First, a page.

What Comics Does Harry Potter Like Reading?
Have you ever wondered whether Daniel Radcliffe, the Harry Potter actor who just turned 20, enjoys comics? Well, there are few revelations but a clue or two in the August 5th 2009 edition of the Belgian weekly comic Spirou No. 3721, published by Dupuis, which ran a four-question mini-interview with Daniel under the title, “When Harry Potter Meets Spirou”. I have no idea if this French-language feature is ever going to appear anywhere in its original, untranslated English form, so I thought I’d try putting it back into English here, with a few corrections and extra bits of info from me thrown in.
During his promotional tour for the new episode of the adventures of Harry Potter, Daniel Radcliffe recalls the comics which rocked his childhood.
We weren’t into comics that much, at home. My parents would read me the adventures of Rupert, a bear who was created in the 1930s, I think [actually in 1920], and who is still running today in the Daily Express newspaper. There was also Fred Basset, jokes with a basset hound. And Andy Capp, a boozer who would put the world straight while touching on topical issues. British comics are mainly published in daily papers for adults. I didn’t know the period of the magazine Eagle, in the 1950s, which affected a whole generation of readers. I knew the end of comics magazines: Judge Dredd, A.D. 3000 [this is 2000AD] and Beano, the only one which still exists today. [and in fact all three of these titles are still going strong today, as are many more.]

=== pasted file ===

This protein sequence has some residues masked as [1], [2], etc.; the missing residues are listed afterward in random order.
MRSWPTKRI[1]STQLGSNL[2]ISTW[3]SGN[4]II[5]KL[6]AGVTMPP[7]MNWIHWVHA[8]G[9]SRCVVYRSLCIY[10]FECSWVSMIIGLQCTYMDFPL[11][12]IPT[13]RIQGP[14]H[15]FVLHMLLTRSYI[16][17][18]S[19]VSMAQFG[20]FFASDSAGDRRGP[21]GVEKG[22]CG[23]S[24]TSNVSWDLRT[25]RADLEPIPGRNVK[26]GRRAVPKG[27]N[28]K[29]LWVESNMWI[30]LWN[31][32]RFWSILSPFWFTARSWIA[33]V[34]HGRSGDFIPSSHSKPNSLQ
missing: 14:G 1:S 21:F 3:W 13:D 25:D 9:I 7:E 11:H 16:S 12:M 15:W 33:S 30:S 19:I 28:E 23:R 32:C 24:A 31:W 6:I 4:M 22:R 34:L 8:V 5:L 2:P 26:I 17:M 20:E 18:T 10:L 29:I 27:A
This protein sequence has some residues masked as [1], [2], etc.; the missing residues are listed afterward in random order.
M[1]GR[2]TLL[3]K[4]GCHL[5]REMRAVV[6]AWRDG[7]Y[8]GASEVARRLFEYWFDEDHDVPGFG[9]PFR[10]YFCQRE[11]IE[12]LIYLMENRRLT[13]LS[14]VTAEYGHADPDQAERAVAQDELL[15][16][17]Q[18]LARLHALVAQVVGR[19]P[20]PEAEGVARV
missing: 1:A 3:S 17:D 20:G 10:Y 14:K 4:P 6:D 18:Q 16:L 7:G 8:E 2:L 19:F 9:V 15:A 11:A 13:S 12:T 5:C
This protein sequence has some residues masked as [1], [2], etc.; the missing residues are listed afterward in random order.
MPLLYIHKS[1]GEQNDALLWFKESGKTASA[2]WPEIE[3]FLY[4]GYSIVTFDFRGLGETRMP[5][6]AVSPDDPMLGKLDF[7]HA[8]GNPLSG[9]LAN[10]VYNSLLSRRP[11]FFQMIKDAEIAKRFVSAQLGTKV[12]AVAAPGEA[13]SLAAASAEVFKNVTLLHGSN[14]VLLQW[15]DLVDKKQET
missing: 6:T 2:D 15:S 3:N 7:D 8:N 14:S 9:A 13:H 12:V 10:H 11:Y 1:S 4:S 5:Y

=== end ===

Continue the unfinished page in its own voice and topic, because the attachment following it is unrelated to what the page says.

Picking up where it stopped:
And what about Franco-Belgian bandes dessinées?
I recently found out that The Smurfs were a bande dessinée before becoming animated cartoons. There was Asterix and Tintin, because you could find their albums in airports.
And Spirou? (Daniel is shown Le Groom vert-de-gris, the latest retro WW2-set Spirou album by Yann and Olivier Schwartz)
Oh! The groom? For a long time I thought he was an English character, because there are no grooms anymore except in English palaces. People have shown me the albums by Franquin, but they were in French. I don’t think Spirou exists in English [in fact, Z for Zorglub was translated in 1995, and EuroBooks in India have put out the first 12 Franquin Spirous in English]. It was funny to look through, as I didn’t understand any of the dialogue. Actually, it was a French teacher who’d passed them on to me.
Didn’t this make you want to learn French?
I’m really bad at foreign languages! But I’ll make an effort. We’re starting to see French-language comics translated into English: Largo Winch, Blake & Mortimer [these and more are being published by Cinebook]. Actually about that series, people say those characters are English, but in reality they’re not at all. I don’t know anyone English who acts like them: they’re really Frenchmen pretending to be English!
So Daniel is a wee bit out of touch with the British comics scene, made no mention of American comics (but then he was being interviewed for a Belgian comic) and seems to be aware and genuinely interested in bandes dessinées, as long as they’re translated. Good luck with those French lessons, and maybe someone ought be sending Daniel some up-to-date comics and graphic novels for him to discover between takes?Posted: August 17, 2009